I owned a growing marketing company, something that used to make me excited to get up in the morning. That excitement had withered in the last year, something I hadn’t fully acknowledged until recently. At first, I wrote it off to mourning my mom, but things still weren’t getting better.
He followed the question up with a glance, longer than usual. It’s hard not to stare at those crystal blue eyes of his, even after all our time together, and even when they don’t look all that excited about me.
“Fulton sounds excited to work with me, but he wanted the night to think about it. He might be afraid of all this sudden success,” I explained, and went on about how the client’s books were selling way better than he thought they would. I knew I could take him to the next level, if I could get him on board.
I couldn’t tell if Breandan was listening so I stopped talking. He looked over again, an eyebrow raised. Suddenly I lacked the motivation to tell him more, and just then the song on the radio ended and the DJ announced an accident on the Beltline expressway.
Breandan listened since we were headed that way, but he drove past the onramp to take another route. We drove down the highway for three miles with a voice murmuring from the radio.
As we neared Cici and Derek’s house, Breandan turned the radio down and asked, “Have you talked to Cici lately? Seems like you don’t talk to her all that much anymore.”
I sighed, ashamed to answer, “No, not too recently.” Cici and I were roommates in college and best friends ever since. In my mind, we still were, but I needed to update that label. We had drifted apart over the last year as she and Derek started talking more and more about starting a family. It hurt to think about it.
I tried to recall the last time I’d spoken to either of them but couldn’t. Breandan has a remarkable memory for dates and information. We were coming up on their house. It sat on the corner in a newer neighborhood of salmon, off white, and tan colored houses. Their peach house had a white porch railing with blooming rhododendron bushes nestled around it, making it look like a perfect Thomas Kincaid painting.
Our modern but Victorian style home had been painted a very loud and bold purple when we bought it. I toned it down to lavender with white accents. When we were house hunting, we’d been looking for something unique, and I fell in love with the house on sight.
We parked in their driveway since their vehicles were both inside the garage.
“Why do you ask?” I got out and waited on my side.
He hesitated while glancing toward the door. Then he shrugged.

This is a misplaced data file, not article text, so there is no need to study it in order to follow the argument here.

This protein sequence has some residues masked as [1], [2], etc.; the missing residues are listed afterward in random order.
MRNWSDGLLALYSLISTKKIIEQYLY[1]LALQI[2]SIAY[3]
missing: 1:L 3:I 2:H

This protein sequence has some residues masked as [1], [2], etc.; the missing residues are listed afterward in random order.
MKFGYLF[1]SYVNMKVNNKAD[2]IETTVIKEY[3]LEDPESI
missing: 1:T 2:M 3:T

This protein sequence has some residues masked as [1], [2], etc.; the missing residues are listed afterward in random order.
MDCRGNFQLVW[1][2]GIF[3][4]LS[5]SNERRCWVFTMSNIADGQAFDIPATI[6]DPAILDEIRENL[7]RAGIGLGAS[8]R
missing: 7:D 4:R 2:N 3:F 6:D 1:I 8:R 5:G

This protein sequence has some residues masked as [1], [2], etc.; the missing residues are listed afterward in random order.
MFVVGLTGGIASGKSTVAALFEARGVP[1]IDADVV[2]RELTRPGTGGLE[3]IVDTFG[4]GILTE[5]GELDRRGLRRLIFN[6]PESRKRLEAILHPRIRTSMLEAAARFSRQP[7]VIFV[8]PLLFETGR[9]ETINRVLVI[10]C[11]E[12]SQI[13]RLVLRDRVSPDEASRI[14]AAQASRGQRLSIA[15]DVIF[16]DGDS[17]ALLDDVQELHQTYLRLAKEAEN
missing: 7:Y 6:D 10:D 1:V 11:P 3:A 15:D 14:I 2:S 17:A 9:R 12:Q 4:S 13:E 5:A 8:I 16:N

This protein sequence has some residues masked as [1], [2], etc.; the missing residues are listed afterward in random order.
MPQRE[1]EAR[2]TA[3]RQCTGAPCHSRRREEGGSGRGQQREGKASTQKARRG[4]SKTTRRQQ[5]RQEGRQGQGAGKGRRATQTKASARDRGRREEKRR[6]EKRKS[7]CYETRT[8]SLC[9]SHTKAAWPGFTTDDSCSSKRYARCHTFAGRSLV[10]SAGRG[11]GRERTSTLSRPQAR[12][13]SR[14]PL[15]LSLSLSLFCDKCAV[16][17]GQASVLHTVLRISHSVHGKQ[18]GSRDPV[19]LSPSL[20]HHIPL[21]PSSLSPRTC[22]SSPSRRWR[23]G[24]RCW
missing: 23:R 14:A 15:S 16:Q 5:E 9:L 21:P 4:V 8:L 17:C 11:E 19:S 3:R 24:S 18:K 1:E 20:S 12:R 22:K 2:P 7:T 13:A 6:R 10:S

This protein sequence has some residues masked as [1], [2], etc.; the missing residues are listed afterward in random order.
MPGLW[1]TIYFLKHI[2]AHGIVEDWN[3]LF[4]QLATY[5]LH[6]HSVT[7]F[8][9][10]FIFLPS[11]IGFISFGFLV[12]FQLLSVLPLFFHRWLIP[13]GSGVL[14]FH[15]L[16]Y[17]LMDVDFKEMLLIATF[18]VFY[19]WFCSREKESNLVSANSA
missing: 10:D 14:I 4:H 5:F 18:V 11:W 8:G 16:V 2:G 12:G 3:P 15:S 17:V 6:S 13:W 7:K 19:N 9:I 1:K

“Just curious,” he said over the top of the car. Did he think Derek and Cici had a reason for inviting us over?
Now, not only did I feel guilty for letting my friendship with Cici slide, I also felt like I didn’t know what was going on with her. I followed his lead and walked to the house, my mind reaching back to last spring to when my mother died. I’d come to call it “the before” since that’s when things changed for me.
This wasn’t related. Sometimes I over-think things, like some little comment Breandan made, or I project my life onto others and end up at weird conclusions. I was starting to think I’m not the most mentally healthy person.
We weren’t to the front door yet when it swung open.
“Hey there!” Derek flashed a wide smile, his teeth looking extra white against his tan skin. Working in the woods gave him an advantage there. It also made his thick, blond hair curly and windswept. He wore a brown shirt that looked soft to the touch with tan cargo pants, which he seemed to live in. I suspected he had twenty pairs.
“Derek!” I stepped into his open arms for a quick hug. He smelled like soap from the shower layered over a woodsy aroma which I didn’t mind. Then he patted Breandan on the back as we stepped into the entryway, a quaint space with a padded bench, hooks for coats, and a large shelf. Derek had built it for Cici because she didn’t like the front door opening into the living room.
We hung our coats and followed him into the living room, which looked different from what I remembered. It was a spacious and tidy space, painted in a soothing cream, and decorated with vases of silk flowers in soft colors except for the contrasting purple blooms. The starker color accented the room, bringing it together. Two large windows with mauve drapes gave the room a soft glow, but I couldn’t remember if the drapes had been lighter before or not.
Then I realized, they had replaced the two darker green couches with a sofa, loveseat and recliner, all in a faded, soft green nestled around a low wooden coffee table. It had bowed legs, making me think of a table from Beauty and the Beast, like it might start walking.
A hallway to the right led off towards the bedrooms and office, and ahead of us the dining area sat next to the kitchen in an open layout.
Freshly baked bread scented the air, which made me think of a trick Breandan used for showing houses. When he had open house days, he’d bake store-bought cookie dough to make the house feel like a home.
“The steaks are on the grill already,” Derek said. “You guys hungry?”